Mrs. Dorothy Weiss – Intervention Specialist

Hello, my name is Dorothy Weiss; I am the intervention and reading specialist serving St. Brigid.  This is my eighth year working at St. Brigid and my 25th year teaching.  Prior to arriving in Xenia, I taught in Alice Springs, Australia; Sumter, South Carolina; Dallas, Texas; and Ft. Wayne, Indiana.  I graduated in 1994 with a duel degree in Special Education and Elementary Education from Ball State University in Muncie, Indiana.  I moved to Ohio in 2006 and decided to further my education at University of Dayton.  I completed my master’s degree in 2012 in literacy and reading.  In 2016, I also completed a certificate to include Orton-Gillingham training.

I have been married for 30 years and have four children. In my free time, I enjoy working in the garden, reading, and watching my chickens!  I love to bake, watch Jeopardy, and spend time with my family.

I believe that reading is fundamental to each child’s success; and thus should be the center of classroom studies in the K-2 years.  Students must be taught to read in the early years, so that they can read to learn in the later years.  Reading is the key that opens the doors of our mind, and is essential to attaining future goals and achievements.

I also support a “respond with love” approach when working with students.  Each student comes to school with their own unique set of strengths, weaknesses, history, and background.  I believe that is my responsibility to learn about each individual child and meet them where they are so that I may connect with them.  I must gain a level of trust in order to allow the child to make mistakes in a supportive, non-judgmental environment.   Only when a child is engaged in a safe, organized, positive classroom will the child begin to blossom into a successful member of society.  When someone responds with love to a child (rather than anger, disdain, or irritation at daily interruptions), he/she will learn to trust.

Links of Interest to Parents and Students


Reading Skills

Reading is a skill that must be practiced like any sport is practiced.  Help your student spend time reading everyday and model the skill yourself.  In today’s busy world, sports often get a lot of practice time and academics do not.  For younger children who can’t read yet, simple puzzles and board games can help develop skills needed later for reading and, of course, there should be a bedtime story.  Try not to let the TV be on during the school week.  Learn about studies that have been conducted regarding TV’s in children’s rooms.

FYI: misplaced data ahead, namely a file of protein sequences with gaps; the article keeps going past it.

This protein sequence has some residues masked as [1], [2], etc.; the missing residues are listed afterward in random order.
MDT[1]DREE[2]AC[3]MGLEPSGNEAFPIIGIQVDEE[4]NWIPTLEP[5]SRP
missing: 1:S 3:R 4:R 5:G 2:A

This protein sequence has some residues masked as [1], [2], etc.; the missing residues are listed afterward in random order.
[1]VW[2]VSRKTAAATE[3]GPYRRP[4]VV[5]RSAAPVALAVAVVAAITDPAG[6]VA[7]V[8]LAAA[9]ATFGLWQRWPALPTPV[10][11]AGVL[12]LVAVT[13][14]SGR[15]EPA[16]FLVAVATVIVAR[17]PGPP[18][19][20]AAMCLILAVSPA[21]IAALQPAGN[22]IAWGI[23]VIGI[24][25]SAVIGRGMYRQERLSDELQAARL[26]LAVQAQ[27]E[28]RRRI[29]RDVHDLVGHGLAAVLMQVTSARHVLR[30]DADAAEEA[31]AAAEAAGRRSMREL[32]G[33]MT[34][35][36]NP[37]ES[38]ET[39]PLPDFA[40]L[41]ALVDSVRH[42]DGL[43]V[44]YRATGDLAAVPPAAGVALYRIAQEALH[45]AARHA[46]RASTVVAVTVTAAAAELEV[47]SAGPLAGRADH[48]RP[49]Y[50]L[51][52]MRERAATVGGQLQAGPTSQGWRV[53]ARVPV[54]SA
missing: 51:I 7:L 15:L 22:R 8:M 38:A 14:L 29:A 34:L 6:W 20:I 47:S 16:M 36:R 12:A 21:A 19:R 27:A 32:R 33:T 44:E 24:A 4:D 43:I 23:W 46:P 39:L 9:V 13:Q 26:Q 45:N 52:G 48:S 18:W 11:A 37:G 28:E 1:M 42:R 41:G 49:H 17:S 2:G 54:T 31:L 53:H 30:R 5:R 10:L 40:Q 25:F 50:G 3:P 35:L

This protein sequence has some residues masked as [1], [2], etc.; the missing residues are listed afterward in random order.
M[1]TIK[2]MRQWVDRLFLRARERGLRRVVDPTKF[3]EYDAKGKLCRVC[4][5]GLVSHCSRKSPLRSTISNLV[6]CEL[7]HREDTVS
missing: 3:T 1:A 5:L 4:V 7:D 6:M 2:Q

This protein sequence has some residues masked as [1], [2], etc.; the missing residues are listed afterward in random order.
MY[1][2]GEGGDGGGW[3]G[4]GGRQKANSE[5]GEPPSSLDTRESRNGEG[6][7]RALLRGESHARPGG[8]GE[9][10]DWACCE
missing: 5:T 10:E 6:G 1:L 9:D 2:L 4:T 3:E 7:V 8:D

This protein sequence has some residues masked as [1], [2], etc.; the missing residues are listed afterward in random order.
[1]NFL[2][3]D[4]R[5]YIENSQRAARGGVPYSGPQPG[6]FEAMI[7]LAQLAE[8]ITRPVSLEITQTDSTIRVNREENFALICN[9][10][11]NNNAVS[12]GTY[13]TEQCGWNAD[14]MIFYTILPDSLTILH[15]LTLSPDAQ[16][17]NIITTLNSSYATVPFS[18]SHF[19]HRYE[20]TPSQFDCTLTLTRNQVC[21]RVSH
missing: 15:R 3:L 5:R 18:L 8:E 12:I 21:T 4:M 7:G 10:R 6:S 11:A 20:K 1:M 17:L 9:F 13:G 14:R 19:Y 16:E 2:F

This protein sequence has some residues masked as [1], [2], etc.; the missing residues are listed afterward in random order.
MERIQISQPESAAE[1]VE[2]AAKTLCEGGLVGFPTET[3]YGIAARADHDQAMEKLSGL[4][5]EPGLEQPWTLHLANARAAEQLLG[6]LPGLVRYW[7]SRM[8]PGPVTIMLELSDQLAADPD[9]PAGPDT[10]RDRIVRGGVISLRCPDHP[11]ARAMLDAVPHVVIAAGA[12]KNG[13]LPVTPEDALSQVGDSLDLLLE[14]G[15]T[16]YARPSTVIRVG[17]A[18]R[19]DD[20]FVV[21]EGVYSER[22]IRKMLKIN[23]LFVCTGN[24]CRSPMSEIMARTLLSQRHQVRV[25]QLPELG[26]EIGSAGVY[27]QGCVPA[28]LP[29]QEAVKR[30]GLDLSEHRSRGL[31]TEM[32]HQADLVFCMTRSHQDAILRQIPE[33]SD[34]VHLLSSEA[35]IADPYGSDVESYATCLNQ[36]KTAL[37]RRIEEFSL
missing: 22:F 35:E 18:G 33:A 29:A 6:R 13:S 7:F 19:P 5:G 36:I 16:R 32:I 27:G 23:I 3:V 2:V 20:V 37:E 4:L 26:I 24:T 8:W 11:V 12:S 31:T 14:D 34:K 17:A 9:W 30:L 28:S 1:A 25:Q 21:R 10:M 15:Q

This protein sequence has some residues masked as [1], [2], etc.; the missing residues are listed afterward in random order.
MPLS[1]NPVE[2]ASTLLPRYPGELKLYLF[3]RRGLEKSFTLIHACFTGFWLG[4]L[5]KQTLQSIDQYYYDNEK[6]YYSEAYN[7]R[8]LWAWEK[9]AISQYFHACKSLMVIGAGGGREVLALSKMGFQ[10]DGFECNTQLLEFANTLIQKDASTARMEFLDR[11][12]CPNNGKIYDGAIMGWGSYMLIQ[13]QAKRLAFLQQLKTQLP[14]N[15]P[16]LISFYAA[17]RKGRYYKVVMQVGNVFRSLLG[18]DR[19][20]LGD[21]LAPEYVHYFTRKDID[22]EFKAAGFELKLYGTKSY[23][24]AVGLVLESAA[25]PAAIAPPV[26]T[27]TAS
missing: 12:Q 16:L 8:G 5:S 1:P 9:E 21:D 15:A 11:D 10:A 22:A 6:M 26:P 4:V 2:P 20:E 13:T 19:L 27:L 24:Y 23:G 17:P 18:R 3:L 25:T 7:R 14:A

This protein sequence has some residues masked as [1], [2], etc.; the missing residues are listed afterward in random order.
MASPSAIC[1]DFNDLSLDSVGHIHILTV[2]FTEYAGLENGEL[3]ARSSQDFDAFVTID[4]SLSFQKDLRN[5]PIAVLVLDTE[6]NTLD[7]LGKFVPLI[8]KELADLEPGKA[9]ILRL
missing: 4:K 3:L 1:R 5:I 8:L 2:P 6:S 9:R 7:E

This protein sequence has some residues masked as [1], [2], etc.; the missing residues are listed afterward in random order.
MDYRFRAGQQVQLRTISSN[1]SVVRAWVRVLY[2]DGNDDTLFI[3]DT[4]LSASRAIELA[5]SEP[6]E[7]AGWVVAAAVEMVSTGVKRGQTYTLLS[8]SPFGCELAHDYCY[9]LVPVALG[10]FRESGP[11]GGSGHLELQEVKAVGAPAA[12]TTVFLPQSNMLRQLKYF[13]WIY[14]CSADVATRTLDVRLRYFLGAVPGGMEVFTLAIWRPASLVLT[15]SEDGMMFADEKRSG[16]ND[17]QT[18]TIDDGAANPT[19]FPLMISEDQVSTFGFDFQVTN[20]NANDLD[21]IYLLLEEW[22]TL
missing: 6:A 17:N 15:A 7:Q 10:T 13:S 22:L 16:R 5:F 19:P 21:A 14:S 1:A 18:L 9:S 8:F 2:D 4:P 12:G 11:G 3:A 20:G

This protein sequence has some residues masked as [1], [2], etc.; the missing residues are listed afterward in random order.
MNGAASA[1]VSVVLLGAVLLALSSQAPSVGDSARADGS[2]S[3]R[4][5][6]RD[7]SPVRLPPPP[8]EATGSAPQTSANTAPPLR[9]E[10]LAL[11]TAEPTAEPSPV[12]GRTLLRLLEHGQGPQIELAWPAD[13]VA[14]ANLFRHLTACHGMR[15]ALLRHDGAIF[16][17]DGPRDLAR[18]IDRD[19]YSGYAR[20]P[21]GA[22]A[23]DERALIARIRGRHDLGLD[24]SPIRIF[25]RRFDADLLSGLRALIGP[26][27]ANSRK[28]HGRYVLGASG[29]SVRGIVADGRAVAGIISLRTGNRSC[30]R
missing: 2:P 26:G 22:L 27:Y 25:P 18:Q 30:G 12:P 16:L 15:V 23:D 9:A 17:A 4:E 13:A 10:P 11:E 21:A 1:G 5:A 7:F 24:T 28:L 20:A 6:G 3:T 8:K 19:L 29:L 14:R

TV and Grades


Should TV’s be in a child’s bedroom?


Accelerated Reader Program

St. Brigid School utilizes the Accelerated Reader Program in 3rd through the 8th grade.  This program promotes reading skills through the use of books the students choose to read from the library.  After reading the book of their choice, the student can take a comprehension test on the computers in the library or the classroom and see how closely they read the book.  Teachers set point levels the students need to achieve on an individual basis.  Strong readers are able to read longer and more challenging books during the same reading time as other students are reading books geared to their level instead of all reading the same thing.  St. Brigid owns over 2,000 books with tests on our computers, and we add more every year.  We always try to add the popular books students enjoy reading such as:  The Harry Potter Series, Magic Tree House books, Junie B. Jones, Series of Unfortunate Events, Chronicles of Narnia and many, many more. A list of quizzes that St. Brigid owns are at this link.  If you and your student want to find a book at another library to use with our program, just check the list, which is in alphabetical order by title.


Math Skills

For the very young child, math skills can be developed  by playing simple board games like Chutes and Ladders, Candy Land, and the like.  Counting and one to one correspondence are learned in these games.  Games that utilize number cards as the way to move ahead also help a child recognize the numbers.  For children in school who need to practice the math facts, two great sites for this practice are:

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